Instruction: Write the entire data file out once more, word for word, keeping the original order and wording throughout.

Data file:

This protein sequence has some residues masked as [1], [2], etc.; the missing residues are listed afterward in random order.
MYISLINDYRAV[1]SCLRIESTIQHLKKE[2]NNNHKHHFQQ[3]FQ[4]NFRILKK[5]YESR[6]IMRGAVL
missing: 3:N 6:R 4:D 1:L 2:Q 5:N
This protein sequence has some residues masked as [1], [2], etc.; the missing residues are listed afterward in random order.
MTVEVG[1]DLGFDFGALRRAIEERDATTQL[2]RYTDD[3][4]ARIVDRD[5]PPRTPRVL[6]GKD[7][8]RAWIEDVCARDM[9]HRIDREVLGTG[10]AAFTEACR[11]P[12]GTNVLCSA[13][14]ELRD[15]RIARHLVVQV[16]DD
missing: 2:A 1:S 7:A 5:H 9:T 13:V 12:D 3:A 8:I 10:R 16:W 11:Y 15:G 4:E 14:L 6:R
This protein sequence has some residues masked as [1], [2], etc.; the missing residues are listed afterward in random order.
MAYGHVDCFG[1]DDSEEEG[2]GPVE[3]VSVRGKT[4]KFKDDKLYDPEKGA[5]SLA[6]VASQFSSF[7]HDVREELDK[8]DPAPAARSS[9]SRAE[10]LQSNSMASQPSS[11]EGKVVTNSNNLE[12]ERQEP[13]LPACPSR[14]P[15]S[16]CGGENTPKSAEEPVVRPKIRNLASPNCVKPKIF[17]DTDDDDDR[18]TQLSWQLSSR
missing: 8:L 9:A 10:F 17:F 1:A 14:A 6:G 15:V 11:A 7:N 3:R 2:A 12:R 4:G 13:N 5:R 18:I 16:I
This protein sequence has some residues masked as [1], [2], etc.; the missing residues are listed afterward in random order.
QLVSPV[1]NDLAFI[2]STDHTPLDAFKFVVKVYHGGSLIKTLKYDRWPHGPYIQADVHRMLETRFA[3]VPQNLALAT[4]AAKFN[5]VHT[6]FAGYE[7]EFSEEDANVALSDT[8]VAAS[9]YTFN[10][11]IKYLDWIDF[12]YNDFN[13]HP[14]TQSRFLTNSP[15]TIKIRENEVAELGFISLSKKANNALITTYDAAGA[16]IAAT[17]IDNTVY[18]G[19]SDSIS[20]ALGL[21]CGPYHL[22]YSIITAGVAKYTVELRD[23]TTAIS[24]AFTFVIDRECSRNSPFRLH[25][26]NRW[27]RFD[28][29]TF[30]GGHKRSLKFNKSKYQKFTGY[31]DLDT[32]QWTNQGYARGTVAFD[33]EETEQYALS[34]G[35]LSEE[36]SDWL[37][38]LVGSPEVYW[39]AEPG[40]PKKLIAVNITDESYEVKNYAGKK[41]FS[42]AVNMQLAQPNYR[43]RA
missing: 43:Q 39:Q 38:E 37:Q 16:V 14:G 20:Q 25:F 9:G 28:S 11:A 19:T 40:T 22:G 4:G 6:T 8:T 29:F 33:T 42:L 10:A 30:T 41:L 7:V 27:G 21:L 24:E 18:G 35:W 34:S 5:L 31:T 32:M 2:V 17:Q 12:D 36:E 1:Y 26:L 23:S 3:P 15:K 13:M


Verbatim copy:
This protein sequence has some residues masked as [1], [2], etc.; the missing residues are listed afterward in random order.
MYISLINDYRAV[1]SCLRIESTIQHLKKE[2]NNNHKHHFQQ[3]FQ[4]NFRILKK[5]YESR[6]IMRGAVL
missing: 3:N 6:R 4:D 1:L 2:Q 5:N
This protein sequence has some residues masked as [1], [2], etc.; the missing residues are listed afterward in random order.
MTVEVG[1]DLGFDFGALRRAIEERDATTQL[2]RYTDD[3][4]ARIVDRD[5]PPRTPRVL[6]GKD[7][8]RAWIEDVCARDM[9]HRIDREVLGTG[10]AAFTEACR[11]P[12]GTNVLCSA[13][14]ELRD[15]RIARHLVVQV[16]DD
missing: 2:A 1:S 7:A 5:H 9:T 13:V 12:D 3:A 8:I 10:R 16:W 11:Y 15:G 4:E 14:L 6:R
This protein sequence has some residues masked as [1], [2], etc.; the missing residues are listed afterward in random order.
MAYGHVDCFG[1]DDSEEEG[2]GPVE[3]VSVRGKT[4]KFKDDKLYDPEKGA[5]SLA[6]VASQFSSF[7]HDVREELDK[8]DPAPAARSS[9]SRAE[10]LQSNSMASQPSS[11]EGKVVTNSNNLE[12]ERQEP[13]LPACPSR[14]P[15]S[16]CGGENTPKSAEEPVVRPKIRNLASPNCVKPKIF[17]DTDDDDDR[18]TQLSWQLSSR
missing: 8:L 9:A 10:F 17:F 1:A 14:A 6:G 15:V 11:A 7:N 3:R 2:A 12:R 4:G 13:N 5:R 18:I 16:I
This protein sequence has some residues masked as [1], [2], etc.; the missing residues are listed afterward in random order.
QLVSPV[1]NDLAFI[2]STDHTPLDAFKFVVKVYHGGSLIKTLKYDRWPHGPYIQADVHRMLETRFA[3]VPQNLALAT[4]AAKFN[5]VHT[6]FAGYE[7]EFSEEDANVALSDT[8]VAAS[9]YTFN[10][11]IKYLDWIDF[12]YNDFN[13]HP[14]TQSRFLTNSP[15]TIKIRENEVAELGFISLSKKANNALITTYDAAGA[16]IAAT[17]IDNTVY[18]G[19]SDSIS[20]ALGL[21]CGPYHL[22]YSIITAGVAKYTVELRD[23]TTAIS[24]AFTFVIDRECSRNSPFRLH[25][26]NRW[27]RFD[28][29]TF[30]GGHKRSLKFNKSKYQKFTGY[31]DLDT[32]QWTNQGYARGTVAFD[33]EETEQYALS[34]G[35]LSEE[36]SDWL[37][38]LVGSPEVYW[39]AEPG[40]PKKLIAVNITDESYEVKNYAGKK[41]FS[42]AVNMQLAQPNYR[43]RA
missing: 43:Q 39:Q 38:E 37:Q 16:V 14:G 20:Q 25:F 9:G 28:S 11:A 19:T 40:T 22:G 4:G 6:T 8:T 29:F 33:T 42:L 10:A 30:T 41:L 7:V 27:G 21:L 24:E 18:G 35:W 34:S 5:L 31:T 32:M 2:V 17:Q 12:D 36:E 1:Y 26:L 23:S 3:P 15:K 13:M